The best thing you can do is make sure your sales staff has great quality brochures and sales collateral with meaningful and vibrant pictures of the facility. The pictures should pop off the page, so don't be timid about using a professional photographer either. I just had a photo shoot done and was able to negotiate them down to $2,500 for the entire hotel. This is WELL worth the investment. 

All that being said, sales has the responsibility here. They should be involved in all area associations such as local Business Travel Associations, MPI if you have meeting space, the Chamber, CVB, etc. 

And they should be carrying around collateral everywhere they go. If photography isn't an option, go with nice looking digital photos and put them in a digital frame you can buy at Staples or similar stores for about $150. Digital photos look great like this. 

Hosting a CVB or Chamber event is great and absolutely necessary also. We recently did this for the hotel referenced above and have already secured 6 new LNRs for the hotel in the 4 months since we hosted it.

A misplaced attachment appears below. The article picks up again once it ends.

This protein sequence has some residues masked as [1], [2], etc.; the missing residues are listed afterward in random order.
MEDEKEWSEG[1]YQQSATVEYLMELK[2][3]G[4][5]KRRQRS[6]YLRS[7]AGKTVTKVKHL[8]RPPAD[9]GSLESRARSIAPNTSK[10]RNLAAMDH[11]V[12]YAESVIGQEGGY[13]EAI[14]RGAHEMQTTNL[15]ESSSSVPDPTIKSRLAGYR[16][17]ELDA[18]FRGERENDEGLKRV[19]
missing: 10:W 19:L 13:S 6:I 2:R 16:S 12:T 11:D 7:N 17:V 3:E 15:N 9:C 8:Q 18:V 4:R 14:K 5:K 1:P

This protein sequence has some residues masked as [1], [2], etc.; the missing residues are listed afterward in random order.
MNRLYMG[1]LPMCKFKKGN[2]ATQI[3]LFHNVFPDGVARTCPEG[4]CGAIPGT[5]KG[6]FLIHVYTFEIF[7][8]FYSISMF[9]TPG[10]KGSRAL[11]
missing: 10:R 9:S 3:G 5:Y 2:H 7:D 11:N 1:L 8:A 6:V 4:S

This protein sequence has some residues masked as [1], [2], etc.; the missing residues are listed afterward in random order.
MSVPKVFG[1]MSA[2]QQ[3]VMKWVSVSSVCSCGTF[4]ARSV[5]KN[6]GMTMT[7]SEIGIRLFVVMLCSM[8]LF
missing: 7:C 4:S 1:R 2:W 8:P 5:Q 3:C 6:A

Also, don't forget about packages. Understand what attractions or draws you have to your area and create some packages to target that audience. Remember, your goal with packages isn't to make money on the extra services, it's to use the extra services to create more value in your hotel. The best example is a free room upgrade. If you normally charge a $20, $30 or $50 premium for an upgrade, this is where you can really drive value.

After all, how much more does it cost to clean a suite than it does a standard room??? Free breakfast if you normally charge for it, a 30-minute massage for 50% off, are some other ways to build more value in your offer. 

There are obviously more things you can do, but short of writing a business plan these are the best things you can do right now. Good luck with your hotels Jeff and Miriam!'